|Table of Reviews|
The Outpost – Review
The Outpost – Budget Unknown – 2 hours and 3 minutes
A new but experienced group of soldiers deploy to PRT Kamdesh in 2006. When they land, they see the dire situation in the terrain. In a valley, three mountains surround the men. At any moment, the Taliban can perch on a hill and strike. Every day they are met with attacks and wonder when the big one will come. While defending themselves, the men must convince the locals to put down their weapons and fight against the Taliban. The locals worry about their safety after the soldiers leave, the soldiers ensure the locals they will be safe. With little supplies, no plumbing, and worried family members at home, these men keep their orders and country in their hearts. They understand their job is to win the minds and hearts of people who want their blood and guts. They deal with spies, customs, and an alarmist interpreter before the Battle of Kamdesh.
Based on The Outpost: An Untold Story of American Valor by Jake Tapper, The Outpost is a gripping movie (FTC Affiliate Disclaimer). It uses the first hour to get to know the men and their camaraderie. The second hour is the battle with no relief. Also, the commanders’ names break the movie into chapters, including Captain Keating, Captain Broward, Captain Bundermann, and Captain Portis. You will be on edge with every move these soldiers make on known and unknown terrain. If you or a loved one has war-induced PTSD, The Outpost may be a trigger. Otherwise, this movie is worth the rental money.
I give it 5 out of 5 stars
Risk life and limb, just not his own – Martin
As far as I’m concerned, we all stay alive out here, we win – Romesha
Hello? Is this thing working – Keating
We can both be wrong – Carter
I’ve done my job – Mohamed
God’s plan is our chaos – Hardt
I know. Justice will be served sergeant – Broward
No gun necessary. Chuck Norris – Bundermann
I’m glad they’re on our side – Portis
The Banker – Review
The Banker – Budget of $11 million – 2 hours and 0 minutes
|Only Available on Apple TV+|
After listening and taking notes while shining shoes outside of a bank, Bernard Garrett has learned a lot about finance. Now, the married father of one wants to take his knowledge to the world of investment real estate. His father warns him that Texas is not the place for that kind of change. So, Bernard moves his family to Los Angeles. He finds a property but doesn’t have enough for the renovations. His wife, Eunice, suggests he find a black investor to get the money. She introduces Bernard to her old boss, Joe Morris. Joe owns several bars and juke joints around Los Angeles. After one meeting, Bernard wants no part of Joe, so he meets with Patrick Barker. After seeing Bernard go against standard business customs, Barker decides to work with Bernard. To guarantee success, Barker becomes the face of the business while Bernard stays in the background. They will share the profits 50/50. Things are going well. And as the race of ownership changes, the tenants will change too. When Barker dies, his widow does not want to work with the likes of Bernard. With only a verbal agreement, Bernard has nothing to back him up. When he fails to get a bank loan to help, Bernard gets an idea. He should buy the bank’s building. Then, Bernard can give bank loans to blacks and let them build wealth through homeownership and establishing businesses. But he needs money. So, he goes to Joe. Joe agrees to work with him, but they both know their skin color will be a problem. They hire Matt. Matt is a young white man who is willing to play the part of an intelligent investor and experienced golfer. Soon, Joe and Bernard are the most successful real estate investors in Los Angeles. Bernard takes a break from business and visits his family in Texas. He wants to take this Los Angeles idea to Texas. Joe warns Bernard this move isn’t business, its social activism. This decision will have Bernard and Joe on the right side of history but the wrong side of the law.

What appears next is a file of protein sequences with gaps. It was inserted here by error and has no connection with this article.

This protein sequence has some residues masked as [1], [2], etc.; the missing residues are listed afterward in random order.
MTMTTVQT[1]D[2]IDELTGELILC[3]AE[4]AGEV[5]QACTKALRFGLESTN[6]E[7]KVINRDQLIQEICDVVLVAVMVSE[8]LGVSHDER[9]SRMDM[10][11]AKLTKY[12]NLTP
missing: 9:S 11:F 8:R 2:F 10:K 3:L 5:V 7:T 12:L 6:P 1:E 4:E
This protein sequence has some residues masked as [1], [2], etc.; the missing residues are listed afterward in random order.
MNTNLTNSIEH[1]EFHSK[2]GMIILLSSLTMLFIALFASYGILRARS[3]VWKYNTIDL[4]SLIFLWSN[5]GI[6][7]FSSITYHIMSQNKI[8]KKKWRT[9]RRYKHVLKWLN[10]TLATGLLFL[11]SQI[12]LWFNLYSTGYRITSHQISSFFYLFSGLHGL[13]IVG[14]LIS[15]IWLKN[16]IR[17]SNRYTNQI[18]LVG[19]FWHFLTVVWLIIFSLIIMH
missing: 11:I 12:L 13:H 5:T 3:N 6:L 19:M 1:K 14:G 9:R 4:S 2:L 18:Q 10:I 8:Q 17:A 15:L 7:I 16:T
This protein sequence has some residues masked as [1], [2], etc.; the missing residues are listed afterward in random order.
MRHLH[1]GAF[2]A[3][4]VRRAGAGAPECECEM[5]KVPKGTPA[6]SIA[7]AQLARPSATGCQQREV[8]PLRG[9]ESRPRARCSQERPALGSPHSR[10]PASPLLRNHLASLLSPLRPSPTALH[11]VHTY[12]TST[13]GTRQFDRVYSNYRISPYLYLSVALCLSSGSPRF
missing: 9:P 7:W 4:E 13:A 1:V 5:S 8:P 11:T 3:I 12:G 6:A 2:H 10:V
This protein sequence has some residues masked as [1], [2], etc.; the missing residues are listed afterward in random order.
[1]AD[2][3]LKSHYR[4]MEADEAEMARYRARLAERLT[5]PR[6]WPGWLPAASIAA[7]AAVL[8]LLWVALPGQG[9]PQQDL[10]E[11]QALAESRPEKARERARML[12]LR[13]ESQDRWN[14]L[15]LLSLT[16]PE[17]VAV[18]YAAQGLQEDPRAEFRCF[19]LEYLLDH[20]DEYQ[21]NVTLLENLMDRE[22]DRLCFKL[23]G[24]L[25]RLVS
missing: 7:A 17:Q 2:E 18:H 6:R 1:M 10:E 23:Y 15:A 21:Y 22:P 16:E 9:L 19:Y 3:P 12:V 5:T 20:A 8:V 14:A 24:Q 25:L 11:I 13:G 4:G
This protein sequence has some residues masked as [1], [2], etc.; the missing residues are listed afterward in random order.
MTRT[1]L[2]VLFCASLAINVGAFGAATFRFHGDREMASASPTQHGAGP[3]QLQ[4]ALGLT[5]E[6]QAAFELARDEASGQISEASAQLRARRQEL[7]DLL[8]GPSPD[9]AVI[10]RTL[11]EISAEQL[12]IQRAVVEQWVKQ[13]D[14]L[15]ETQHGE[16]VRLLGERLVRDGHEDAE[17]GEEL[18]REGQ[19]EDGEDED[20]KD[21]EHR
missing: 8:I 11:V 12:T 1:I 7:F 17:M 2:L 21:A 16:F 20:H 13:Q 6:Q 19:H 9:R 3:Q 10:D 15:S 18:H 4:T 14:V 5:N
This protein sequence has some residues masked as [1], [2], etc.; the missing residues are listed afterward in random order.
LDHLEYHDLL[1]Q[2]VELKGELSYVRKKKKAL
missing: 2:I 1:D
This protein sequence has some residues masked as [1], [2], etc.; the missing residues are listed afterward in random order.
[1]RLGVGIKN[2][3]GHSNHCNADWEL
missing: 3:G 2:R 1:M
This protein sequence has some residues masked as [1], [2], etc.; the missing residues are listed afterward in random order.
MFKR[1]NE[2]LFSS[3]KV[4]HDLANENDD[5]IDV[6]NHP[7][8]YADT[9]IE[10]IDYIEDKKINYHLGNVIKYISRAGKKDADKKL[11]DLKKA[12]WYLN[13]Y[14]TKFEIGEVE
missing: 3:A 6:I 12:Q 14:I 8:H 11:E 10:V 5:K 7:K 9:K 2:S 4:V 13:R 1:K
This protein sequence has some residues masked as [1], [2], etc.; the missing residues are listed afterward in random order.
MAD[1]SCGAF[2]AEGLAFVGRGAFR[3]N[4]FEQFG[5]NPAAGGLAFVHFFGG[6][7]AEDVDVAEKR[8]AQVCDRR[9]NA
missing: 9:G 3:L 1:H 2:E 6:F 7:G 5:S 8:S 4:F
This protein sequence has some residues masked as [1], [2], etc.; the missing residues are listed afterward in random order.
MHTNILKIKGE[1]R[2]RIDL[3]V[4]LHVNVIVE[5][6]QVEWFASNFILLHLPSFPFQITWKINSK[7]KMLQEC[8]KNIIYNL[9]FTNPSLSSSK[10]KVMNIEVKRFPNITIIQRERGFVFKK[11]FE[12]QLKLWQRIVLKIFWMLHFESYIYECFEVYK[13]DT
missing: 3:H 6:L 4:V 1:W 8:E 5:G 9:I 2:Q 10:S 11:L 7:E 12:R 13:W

Because the United States didn’t feel the impact of Bernard and Joe for several years after, we can easily forget their history and how it impacted the housing market. The Banker tells the story of how two men used an unjust system and bent it to their will. By out conning a con, Bernard and Joe owned the largest building in Los Angeles for years. It’s their downfall that can be nauseating. They put their trust into someone with perceived knowledge of the business world but a naive notion of business politics to run a bank. When Bernard and Joe challenged nepotism, racism will play a part in continuing the world order. Sit back and enjoy this history lesson with your teenagers.
I give it 4.5 out of 5 stars
That won’t be for him to decide – Eunice
I also know that you’re angry but don’t show it. That’s the best kind of angry. It fuels you without making you a target – Joe
Normal business customs were placed to screw people like you Mr. Garrett – Barker
I’m not angry – Bernard
Money’s green. That’s the only concern for ‘color’ I got – Matt